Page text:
Possibly the second most beautiful spot in the park (the first is Chippewa Overlook). See where the two rivers, the Crow Wing and Mississippi, converge. These calm waters come together as one and make their way along the Mississippi to the Gulf of Mexico. Visit in early morning to watch the mist rise off the water. Wait quietly and long enough, you may just see a beaver or muskrat working along the rivers edge.

Old Crow Wing Village

The old town once catered to travelers and fur traders on the river. When the railroad passed through Brainerd, the town fizzled out and was abandoned. A little spooky, but so neat! Check out the old building and boardwalk. It’s a neat splash of history in the forest. There are signs posted in the area describing what kind of building and business stood in different locations in the area.

Ox Cart Trail

The Ox Cart Trail is part of the hiking club trail and travels the path that was used for ox carts, imagine that! The trail leads along the riverbank of the Mississippi and is part of the hiking club trail. You won’t need to watch for ox droppings these days though, but do check out the spot where they crossed the river.

Chippewa Lookout

The most beautiful and picturesque location in the park. If you don’t have the the time to hike the entire hiking club trail on your visit, you can access this overlook by parking at the boat ramp access on the Mississippi. It’s so worth the hike though. There is a set of steps leading up to the overlook from the access. If hiking, there is a slight incline giving views of the Mississippi along the way.

Church and Grave Markers

An old, restored church stands in a small clearing in the pine forest. There is a memorial and burial sites. This eerie resting place is actually a quite peaceful place along the hike.

Also Check Out:

Paul Bunyan State Trail: The Paul Bunyan State Trail encompasses 115 miles of paved bike trail. This trail runs from Bemidji State Park to Crow Wing State Park. The trail begins or ends at Crow Wing, depending on which direction one is heading. It’s neat to see a section of this long trail.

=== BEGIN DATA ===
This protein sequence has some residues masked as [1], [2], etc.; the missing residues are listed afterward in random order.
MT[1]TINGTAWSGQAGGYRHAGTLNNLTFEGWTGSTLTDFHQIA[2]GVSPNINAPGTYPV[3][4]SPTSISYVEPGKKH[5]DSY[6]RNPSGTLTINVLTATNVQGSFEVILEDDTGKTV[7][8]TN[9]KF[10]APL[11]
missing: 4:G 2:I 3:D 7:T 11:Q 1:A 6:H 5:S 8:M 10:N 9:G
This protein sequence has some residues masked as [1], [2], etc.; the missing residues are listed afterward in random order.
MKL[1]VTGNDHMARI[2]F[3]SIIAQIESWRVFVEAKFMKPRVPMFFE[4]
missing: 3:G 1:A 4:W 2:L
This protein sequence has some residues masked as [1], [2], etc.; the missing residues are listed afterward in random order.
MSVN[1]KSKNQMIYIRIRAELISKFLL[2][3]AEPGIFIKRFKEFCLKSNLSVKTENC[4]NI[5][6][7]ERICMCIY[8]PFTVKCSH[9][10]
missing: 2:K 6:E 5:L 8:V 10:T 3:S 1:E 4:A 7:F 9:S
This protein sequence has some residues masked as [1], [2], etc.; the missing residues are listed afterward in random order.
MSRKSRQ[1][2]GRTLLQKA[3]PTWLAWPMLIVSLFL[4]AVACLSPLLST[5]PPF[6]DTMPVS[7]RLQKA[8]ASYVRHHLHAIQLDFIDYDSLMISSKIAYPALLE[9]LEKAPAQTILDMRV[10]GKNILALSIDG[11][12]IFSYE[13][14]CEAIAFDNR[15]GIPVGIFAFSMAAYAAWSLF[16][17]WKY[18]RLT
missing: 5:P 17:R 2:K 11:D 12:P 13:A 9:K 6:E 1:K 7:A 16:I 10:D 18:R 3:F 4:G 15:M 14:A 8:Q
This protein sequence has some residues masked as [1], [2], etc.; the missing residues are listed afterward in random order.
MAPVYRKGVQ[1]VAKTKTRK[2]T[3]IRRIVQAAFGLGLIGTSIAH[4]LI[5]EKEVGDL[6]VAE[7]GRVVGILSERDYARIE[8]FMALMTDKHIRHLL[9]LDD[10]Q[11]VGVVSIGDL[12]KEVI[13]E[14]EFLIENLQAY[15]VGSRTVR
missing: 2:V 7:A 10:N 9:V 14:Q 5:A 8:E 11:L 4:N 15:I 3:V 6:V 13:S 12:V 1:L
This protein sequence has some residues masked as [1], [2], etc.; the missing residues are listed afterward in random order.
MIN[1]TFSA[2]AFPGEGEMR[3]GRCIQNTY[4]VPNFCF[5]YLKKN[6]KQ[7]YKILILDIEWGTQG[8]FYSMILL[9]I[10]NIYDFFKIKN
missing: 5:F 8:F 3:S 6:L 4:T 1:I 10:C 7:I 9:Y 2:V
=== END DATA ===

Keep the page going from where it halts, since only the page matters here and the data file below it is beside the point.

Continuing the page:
Say “Hi” to Paul: Zip across MN-371 after visiting the park to say “Hello” to Paul Bunyan. Paul is waiting outside of the area visitor’s center to greet visitors. A great spot for a photo in Minnesota.

Wildlife: Slow down and observe the wildlife in the park. Search for tracks along the riverbank, watch the chipmunks and squirrels, there are a number of animals who call this park home.

  • Beavers & Muskrats
  • White Tail Deer
  • Chipmunks & Squirrels
  • Coyotes & Fox
  • Waterfowl, Eagles, Hawks

Saint Croix State Park Must Do’s

St. Croix State Parks holds miles and miles of adventure on the trail, on the water, and even in the air. Get you hiking shoes on, your paddles ready, and be prepared for an amazing state park experience at St. Croix.

Fire Tower

The Fire Tower climb is a must! If it’s open that is, Minnesota fire/observation towers are usually open from April to October depending on the park. Taking in the park from above is breathtaking. Not to mention making multiple visits in different seasons to observe the change over the landscape. Our first visit was in summer, the next was autumn. Beautiful change in scenery.

Check out Overlooks and Observations Towers for more Minnesota height.


St. Croix has a whopping 127 miles of hiking trails. That’s a lot of trails to choose from. Some of these trails are horse friendly, all are dog friendly and many have river front views. There are a few trails that I highly recommend for river views. Check out 5 Hikes at St. Croix State Park.

Canoe St. Croix

Paddle down the St. Croix National Wild and Scenic River. Canoe is one of my all time favorite ways to explore the outdoors. There are so many things to be discovered along the calm banks of a river. In our case, it was otter and beaver sign. A cluster of shells left from a meal and tracks in the mud.

St. Croix State Park offers rentals of both canoe and kayaks seasonally. As a bonus, a shuttle service is also provided. If you bring your own canoe, there are 5 locations to launch a canoe on the St. Croix and one on the Kettle River.

Little Yellow Banks: We chose the Little Yellow Banks, the northern most canoe launch, as our entry. This was mostly due to the lack on crowds in the northern part of the park. Here we were the only explorers. It’s a near perfect launch for a canoe. Paddlers can drive the canoe right down to the waters edge to load gear and park a short distance away near the vault toilet (bonus).